Unvaccinated Children Less Likely to Die of COVID Than Vaccinated Adults, Data Suggests

Figures have suggested that unvaccinated children are less likely to die after contracting COVID-19 than vaccinated adults in all age groups.

According to the latest weekly COVID-19 vaccine surveillance report by Public Health England, there were three children under the age of 18 who died in England within 28 days of testing positive for COVID-19, out of a total 167,832 cases over a three-week period.

None of those under the age of 18 were vaccinated, the data reveals.

The British government is currently only offering vaccination shots for all 16- to 17-year-olds, and at-risk 12- to 15-year-olds.

In the older age groups, the data shows that people aged between 18-29 and 30-39 are marginally more likely to die within 28 days of testing positive for COVD-19, even if double vaccinated.

The total number of 18- to 29-year-olds who died after testing positive from COVID-19 during the three-week period was 18, 13 of whom were unvaccinated. For 30 to 39-years-olds, the COVID-19 death figure is 45, including 31 unvaccinated.

In both age groups, the rates of COVID-19 deaths with people with both does per 100,000 people are 0.1, with the figure increasing slightly to 0.4 to those aged 40 to 49.

AMAZING report from @PHE_uk on vaccination impact on #COVID19 cases, hospitalisations and deaths in England

2 things stand out:
- Vaccines work astoundingly well
- Even unvaccinated kids are lower risk of death than fully vaccinated adults of any agehttps://t.co/E1oHhKrCCA pic.twitter.com/rUadEWusOp

— Alasdair Munro (@apsmunro) September 9, 2021

COVID-19 has long been known to overwhelmingly affect older people and those with pre-existing conditions more than children.

Public Health England states in the report that the rate of death within 28 days or within 60 days of a positive COVID-19 test increases with age, and is also "substantially greater" in unvaccinated individuals compared to those fully vaccinated.

The data reveals that nearly 1,700 people aged over 70 died within 28 days of a positive COVID-test, 284 of whom were not vaccinated.

The governing body said it is expected that a large proportion of COVID-19 cases, hospitalizations and deaths would occur in those who have been vaccinated, given that more than 80 percent of the entire adult population has received both shots in the U.K.

Public Health England added that while the vaccines are hugely beneficial in preventing COVID-19 deaths, none are 100 percent effective.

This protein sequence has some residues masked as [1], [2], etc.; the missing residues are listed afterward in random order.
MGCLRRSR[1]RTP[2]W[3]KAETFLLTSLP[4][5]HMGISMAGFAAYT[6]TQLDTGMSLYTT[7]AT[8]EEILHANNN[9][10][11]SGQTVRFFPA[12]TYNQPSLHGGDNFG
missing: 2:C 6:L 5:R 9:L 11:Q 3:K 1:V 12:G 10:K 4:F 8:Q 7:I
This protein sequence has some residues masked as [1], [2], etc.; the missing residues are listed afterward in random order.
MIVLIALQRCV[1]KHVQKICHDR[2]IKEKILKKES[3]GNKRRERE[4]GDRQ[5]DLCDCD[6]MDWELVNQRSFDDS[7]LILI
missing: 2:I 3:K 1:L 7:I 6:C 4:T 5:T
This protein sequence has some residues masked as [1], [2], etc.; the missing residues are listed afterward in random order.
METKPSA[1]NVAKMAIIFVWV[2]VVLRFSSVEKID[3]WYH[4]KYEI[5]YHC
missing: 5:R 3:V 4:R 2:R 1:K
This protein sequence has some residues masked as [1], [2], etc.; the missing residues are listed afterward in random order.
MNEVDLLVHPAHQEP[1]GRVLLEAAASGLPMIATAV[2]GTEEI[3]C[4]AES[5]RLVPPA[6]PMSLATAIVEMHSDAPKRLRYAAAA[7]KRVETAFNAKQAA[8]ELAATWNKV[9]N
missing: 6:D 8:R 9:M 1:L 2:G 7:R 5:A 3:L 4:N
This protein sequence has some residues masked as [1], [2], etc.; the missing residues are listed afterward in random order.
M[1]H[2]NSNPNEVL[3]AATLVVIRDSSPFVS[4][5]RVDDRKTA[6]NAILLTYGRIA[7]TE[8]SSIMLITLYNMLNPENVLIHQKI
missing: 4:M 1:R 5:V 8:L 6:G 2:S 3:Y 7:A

"This is especially true because vaccination has been prioritized in individuals who are more susceptible or more at risk of severe disease," the report states.

"Individuals in risk groups may also be more at risk of hospitalization or death due to non-COVID-19 causes, and thus may be hospitalized or die with COVID-19 rather than because of COVID-19."

Public Health England added that here is also evidence from a number of studies to suggest vaccines are effective preventing transmission, one of the main arguments during the discussion in whether school children should get the shots to protect others.

The Joint Committee on Vaccination and Immunisation (JCVI), the U.K's vaccine advisory body, recently recommended not to offer the vaccine to children aged 12 to 15, citing concerns that more children may have negative side effects to the vaccine than would benefit from it enough to justify a mass rollout.

"The JCVI's view is that overall, the health benefits from COVID-19 vaccination to healthy children aged 12 to 15 years are marginally greater than the potential harms," Professor Wei Shen Lim, Chair of COVID-19 Immunisation for the JCVI, said in a statement.

"Taking a precautionary approach, this margin of benefit is considered too small to support universal COVID-19 vaccination for this age group at this time."

vaccine children
A 13-year-old boy receives the second dose of the coronavirus vaccine at the Covid-19 vaccination hub at Fiera Levante Trade Fair on August 23, 2021 in Bari, Italy. Donato Fasano/Getty Images

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